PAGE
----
Then there's the People tab. The first one has to do with Game Center. The first option is if they are invited to a multi-player game, by default, they're allowed to join. You can turn that off if you want. They may also receive Game Center invitations from friends. By default, they can receive those and accept them, turn it off and they won't be able to. You can also limit Mail and Messages. So, if I enable Limit Mail, you can then add email addresses that they can send to and receive mail from. So, just type in the first and last name, and then type in the email address, and if you like, you can add that person to the address book.
Click on add and then they can an exchange email with that person. Limit message, same idea. Click on +, first name, last name. If they're on AOL's AIM, you can then allow certain accounts, others will be blocked. Now, it's possible that your child will need to be able to communicate with somebody over the email, and maybe you're not at home. What will happen is your child will attempt to send an email message to somebody and this person is not on the approved list. If you unable "Send permission request to," you can enter your email address here.
When your child attempts to send that email, you will be sent a request saying, Is it okay if little Johnny communicates with so and so. If you recognize the person and the address, just say, "Yup, that's okay." A message will be returned to your child, they'll then be able to communicate with that person. You can limit the time that your child has on the computer. So, you can set weekday time limits. For example, during the week, they can be on for three hours total a day, two hours a day, half an hour a day, up to eight hours a day.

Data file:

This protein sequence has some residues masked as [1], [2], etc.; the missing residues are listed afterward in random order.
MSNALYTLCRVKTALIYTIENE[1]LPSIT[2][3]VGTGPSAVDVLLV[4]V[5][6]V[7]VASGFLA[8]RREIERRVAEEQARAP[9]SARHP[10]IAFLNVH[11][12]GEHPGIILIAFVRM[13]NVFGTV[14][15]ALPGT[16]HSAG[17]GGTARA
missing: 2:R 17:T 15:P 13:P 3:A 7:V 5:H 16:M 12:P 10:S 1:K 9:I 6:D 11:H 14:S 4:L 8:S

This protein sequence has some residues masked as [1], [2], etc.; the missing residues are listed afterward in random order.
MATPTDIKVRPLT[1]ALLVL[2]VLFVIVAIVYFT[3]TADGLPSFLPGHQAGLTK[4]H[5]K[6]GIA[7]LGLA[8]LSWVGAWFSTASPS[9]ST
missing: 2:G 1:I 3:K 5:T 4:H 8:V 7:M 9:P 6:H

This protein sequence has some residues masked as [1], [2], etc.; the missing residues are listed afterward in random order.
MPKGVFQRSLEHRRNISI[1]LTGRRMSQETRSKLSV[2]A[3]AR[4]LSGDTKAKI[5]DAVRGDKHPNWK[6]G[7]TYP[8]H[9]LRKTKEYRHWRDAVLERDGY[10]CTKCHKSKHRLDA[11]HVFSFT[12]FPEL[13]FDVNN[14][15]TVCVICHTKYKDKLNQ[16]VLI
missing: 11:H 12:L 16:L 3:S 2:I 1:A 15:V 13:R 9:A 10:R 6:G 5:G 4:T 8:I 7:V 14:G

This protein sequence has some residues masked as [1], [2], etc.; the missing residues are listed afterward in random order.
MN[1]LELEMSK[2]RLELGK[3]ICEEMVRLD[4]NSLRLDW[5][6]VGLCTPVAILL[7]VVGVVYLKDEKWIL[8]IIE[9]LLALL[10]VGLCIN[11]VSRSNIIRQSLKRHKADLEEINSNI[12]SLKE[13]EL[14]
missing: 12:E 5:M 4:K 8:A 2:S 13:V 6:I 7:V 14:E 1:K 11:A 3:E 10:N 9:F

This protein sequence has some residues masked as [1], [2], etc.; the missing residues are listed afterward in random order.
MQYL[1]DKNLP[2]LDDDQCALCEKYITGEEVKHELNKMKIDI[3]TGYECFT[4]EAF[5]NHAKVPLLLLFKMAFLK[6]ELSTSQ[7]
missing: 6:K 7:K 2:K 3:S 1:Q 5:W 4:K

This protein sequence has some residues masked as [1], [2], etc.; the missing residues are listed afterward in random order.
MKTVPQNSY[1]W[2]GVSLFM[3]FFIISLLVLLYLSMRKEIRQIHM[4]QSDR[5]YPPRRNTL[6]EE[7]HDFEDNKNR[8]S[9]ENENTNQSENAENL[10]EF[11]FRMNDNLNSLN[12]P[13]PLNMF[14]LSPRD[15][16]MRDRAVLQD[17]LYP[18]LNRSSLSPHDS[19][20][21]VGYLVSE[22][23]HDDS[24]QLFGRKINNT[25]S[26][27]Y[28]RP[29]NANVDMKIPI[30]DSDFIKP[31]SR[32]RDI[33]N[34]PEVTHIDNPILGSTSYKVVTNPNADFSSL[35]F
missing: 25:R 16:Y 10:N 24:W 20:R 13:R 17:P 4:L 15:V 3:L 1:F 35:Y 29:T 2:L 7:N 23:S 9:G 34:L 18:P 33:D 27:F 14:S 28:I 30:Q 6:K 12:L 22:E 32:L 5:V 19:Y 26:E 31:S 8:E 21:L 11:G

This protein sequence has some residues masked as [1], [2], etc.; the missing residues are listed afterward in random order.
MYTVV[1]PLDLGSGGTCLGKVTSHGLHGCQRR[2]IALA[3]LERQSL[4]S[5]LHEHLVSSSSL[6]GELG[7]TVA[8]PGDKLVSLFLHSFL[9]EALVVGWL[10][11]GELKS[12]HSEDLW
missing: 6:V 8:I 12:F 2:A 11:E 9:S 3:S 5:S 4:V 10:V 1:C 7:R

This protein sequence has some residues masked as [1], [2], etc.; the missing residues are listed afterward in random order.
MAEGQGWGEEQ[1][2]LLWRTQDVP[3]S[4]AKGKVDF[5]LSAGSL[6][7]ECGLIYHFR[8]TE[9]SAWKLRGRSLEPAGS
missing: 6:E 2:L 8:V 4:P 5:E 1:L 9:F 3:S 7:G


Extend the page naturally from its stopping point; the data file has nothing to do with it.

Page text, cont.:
When they're about to reach their time limit, they'll see warnings every so often. This allows the child to finish up their work, log off, and then they're okay. You can set weekend time limits separately. So, maybe you want to give them more or less time during the weekend so that they can get outside and play. And then you can set bedtime hours as well. In this case, we have School nights, and that means after eight o'clock up till 6:00 a.m., they will not be able to log in to their account. And then you can set a separate time for the weekend.
And then there's some miscellaneous settings as well. You can keep them from using the dictation feature, you can hide profanity in the dictionary, you can keep them from administrating printers, you can keep them from burning CDs and DVDs. That's not such a big problem that it once was because fewer Macs have media burners now. And you can prevent them from changing the password. Let's go back to Apps because I want to show you the Logs button. Click on Logs, and this keeps a record of everything your child has done within certain applications.
First there's Websites Visited. This will keep a log of all the websites that the child has visited. If you haven't prevented any websites, you'll still see a list of the websites they've been to. If you have limited websites and they try to visit one that's forbidden, you'll see a list of those that they've tried to visit but have been blocked from. Choose applications and you'll see all the applications that they've used, and Messages will include a list of the people that they've messaged with. And you can show activity for a week, a month, three months, six months, one year, or you can see all of them if you want.
When you choose Messages, you can choose how you're going to group them, by contact or by date. And basically, all this does is it serves as a way so you can check up on your kid to see what they've been doing. And that's Parental Controls.